Reducing energy consumption and CO2 emissions in the transport sector is a priority for Great Britain and other European countries as part of their agreements made in the Kyoto protocol and the Voluntary Agreement. To achieve these goals, it has been proposed to increase the market share of diesel vehicles which are more efficient than petrol ones. Based on partial approaches, previous research concluded that increasing the share of diesel vehicles will decrease CO2 emissions (see [Al-Hinti et al., 2007] and [Jeong et al., 2009]; Zervas, 2006). Unlike these approaches, I use an integral approach based on discrete choice models to analyse diesel vehicle penetration in a broader context of transport in Great Britain. I provide for the first time, empirical evidence which is in line with Bonilla's (2009) argument that only improvements in vehicle efficiency will not be enough to achieve their goals of mitigation of energy consumption and CO2 emissions. The model shows the technical limitations that the penetration of diesel vehicles faces and that a combination of improvements in public transportation and taxes on fuel prices is the most effective policy combination to reduce the total amount of energy consumption and CO2 emissions among the analysed dieselisation polices.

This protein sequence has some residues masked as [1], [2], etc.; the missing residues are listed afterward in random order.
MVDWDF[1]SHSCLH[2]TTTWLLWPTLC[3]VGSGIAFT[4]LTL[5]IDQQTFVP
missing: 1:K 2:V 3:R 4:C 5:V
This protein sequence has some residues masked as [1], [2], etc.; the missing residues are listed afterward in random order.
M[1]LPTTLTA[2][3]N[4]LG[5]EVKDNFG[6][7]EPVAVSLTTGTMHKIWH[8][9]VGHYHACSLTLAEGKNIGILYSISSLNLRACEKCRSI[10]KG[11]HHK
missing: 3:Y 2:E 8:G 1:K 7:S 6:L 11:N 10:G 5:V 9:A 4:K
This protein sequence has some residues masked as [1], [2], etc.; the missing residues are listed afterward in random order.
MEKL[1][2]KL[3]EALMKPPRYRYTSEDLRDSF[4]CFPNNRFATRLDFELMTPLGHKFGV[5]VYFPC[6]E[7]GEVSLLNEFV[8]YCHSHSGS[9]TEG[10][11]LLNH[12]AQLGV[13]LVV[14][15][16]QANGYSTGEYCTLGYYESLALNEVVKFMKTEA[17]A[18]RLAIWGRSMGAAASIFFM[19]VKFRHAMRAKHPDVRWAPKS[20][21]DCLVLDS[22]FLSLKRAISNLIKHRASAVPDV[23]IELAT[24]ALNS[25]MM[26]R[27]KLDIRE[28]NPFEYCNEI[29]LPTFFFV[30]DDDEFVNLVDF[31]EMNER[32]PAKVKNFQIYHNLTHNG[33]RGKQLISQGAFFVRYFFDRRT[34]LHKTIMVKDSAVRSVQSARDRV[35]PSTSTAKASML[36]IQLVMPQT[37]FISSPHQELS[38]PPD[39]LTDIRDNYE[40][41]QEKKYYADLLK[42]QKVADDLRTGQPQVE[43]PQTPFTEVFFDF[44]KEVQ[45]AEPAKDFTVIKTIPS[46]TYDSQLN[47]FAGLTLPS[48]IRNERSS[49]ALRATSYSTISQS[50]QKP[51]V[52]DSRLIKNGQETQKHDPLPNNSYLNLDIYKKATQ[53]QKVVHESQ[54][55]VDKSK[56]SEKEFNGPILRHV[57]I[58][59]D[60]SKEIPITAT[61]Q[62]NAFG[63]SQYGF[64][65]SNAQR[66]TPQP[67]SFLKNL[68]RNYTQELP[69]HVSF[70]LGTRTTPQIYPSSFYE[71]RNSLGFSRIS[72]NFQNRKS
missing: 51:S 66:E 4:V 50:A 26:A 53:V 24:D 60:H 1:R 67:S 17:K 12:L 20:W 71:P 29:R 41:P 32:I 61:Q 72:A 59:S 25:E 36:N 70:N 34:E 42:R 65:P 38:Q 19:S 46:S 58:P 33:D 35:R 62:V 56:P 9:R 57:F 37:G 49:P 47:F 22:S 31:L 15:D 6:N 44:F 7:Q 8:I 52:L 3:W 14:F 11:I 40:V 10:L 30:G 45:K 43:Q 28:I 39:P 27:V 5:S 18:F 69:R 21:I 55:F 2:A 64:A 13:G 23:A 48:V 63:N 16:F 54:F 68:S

Car passenger; Fuel demand; Diesel penetration